While it has been argued that grit (i.e., passion and perseverance for long-term goals) is crucial to the success of individuals and the effectiveness of leaders, some authors do not espouse such a perspective. Empirical research is scarce and inconclusive. We argue that, to better understand this construct, studies should include moderating conditions. We discuss three conditions: (1) conveyed leader grit versus self-attributed grit; (2) humility expressed by the leader; (3) social support expressed by the leader. In accordance with our conceptual model, (a) a leader who conveys high level of grit toward employees develop their psychological capital, (b) although this effect is mitigated or even nullified if the leader is devoid of humility and does not provide social support to employees. Distinctly, the leader fosters employees' psychological capital if, in addition to convey a high level of grit, he also expresses humility and social support toward employees.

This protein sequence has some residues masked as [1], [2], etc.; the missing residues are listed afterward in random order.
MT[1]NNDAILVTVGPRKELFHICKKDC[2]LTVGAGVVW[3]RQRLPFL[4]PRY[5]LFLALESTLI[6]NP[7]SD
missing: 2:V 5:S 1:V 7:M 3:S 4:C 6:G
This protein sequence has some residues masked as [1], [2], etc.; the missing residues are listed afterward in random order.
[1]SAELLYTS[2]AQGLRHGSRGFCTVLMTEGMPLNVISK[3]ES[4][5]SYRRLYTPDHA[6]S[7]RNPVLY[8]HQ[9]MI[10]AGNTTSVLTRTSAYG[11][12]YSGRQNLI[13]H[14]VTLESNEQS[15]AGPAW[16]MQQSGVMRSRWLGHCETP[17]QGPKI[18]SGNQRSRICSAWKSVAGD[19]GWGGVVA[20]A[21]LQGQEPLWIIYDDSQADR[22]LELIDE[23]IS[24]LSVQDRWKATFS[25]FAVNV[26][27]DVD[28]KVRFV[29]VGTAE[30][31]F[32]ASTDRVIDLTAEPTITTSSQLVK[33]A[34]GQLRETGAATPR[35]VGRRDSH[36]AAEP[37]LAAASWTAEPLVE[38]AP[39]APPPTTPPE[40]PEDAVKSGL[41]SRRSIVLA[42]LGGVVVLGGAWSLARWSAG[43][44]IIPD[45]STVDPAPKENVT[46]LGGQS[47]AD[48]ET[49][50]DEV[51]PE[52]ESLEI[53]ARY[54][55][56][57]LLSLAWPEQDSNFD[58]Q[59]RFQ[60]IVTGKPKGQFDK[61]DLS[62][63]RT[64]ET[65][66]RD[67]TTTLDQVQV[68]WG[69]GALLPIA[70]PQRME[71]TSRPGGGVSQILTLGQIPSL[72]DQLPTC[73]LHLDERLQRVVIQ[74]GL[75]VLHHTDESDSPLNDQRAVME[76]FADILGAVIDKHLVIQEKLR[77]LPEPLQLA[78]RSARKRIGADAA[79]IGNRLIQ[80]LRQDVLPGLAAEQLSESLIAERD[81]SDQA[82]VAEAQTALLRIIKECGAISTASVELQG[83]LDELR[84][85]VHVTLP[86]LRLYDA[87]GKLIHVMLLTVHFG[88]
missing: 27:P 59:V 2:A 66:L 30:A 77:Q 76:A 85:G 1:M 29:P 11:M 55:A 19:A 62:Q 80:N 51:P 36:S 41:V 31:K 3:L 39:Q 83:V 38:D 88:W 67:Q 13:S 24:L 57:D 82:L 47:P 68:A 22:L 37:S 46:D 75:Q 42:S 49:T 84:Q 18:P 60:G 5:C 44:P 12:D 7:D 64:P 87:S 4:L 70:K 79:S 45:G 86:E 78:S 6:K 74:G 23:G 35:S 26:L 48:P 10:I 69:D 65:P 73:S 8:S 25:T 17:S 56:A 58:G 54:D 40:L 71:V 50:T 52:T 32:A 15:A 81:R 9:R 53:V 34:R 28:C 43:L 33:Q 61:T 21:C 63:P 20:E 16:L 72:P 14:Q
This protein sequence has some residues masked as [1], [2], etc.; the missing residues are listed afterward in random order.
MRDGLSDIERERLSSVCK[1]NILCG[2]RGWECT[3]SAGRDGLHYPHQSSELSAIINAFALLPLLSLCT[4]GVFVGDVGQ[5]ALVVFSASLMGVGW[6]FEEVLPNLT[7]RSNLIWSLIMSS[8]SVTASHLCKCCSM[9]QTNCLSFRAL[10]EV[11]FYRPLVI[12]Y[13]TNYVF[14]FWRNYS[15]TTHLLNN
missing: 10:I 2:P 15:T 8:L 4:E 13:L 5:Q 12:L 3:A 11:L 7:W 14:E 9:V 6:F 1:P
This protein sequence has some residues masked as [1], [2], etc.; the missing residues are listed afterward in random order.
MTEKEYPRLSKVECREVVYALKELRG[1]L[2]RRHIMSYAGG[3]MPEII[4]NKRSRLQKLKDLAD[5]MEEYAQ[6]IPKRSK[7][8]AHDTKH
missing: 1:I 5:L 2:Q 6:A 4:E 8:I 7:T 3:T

|Translated title of the contribution||Leaders' grit and followers psychological capital: exploring moderating conditions|
|Number of pages||12|
|Publication status||Published - 1 Jan 2020|
- Conveyed leader grit leader versus self-attributed grit
- Psychological capital
- Social support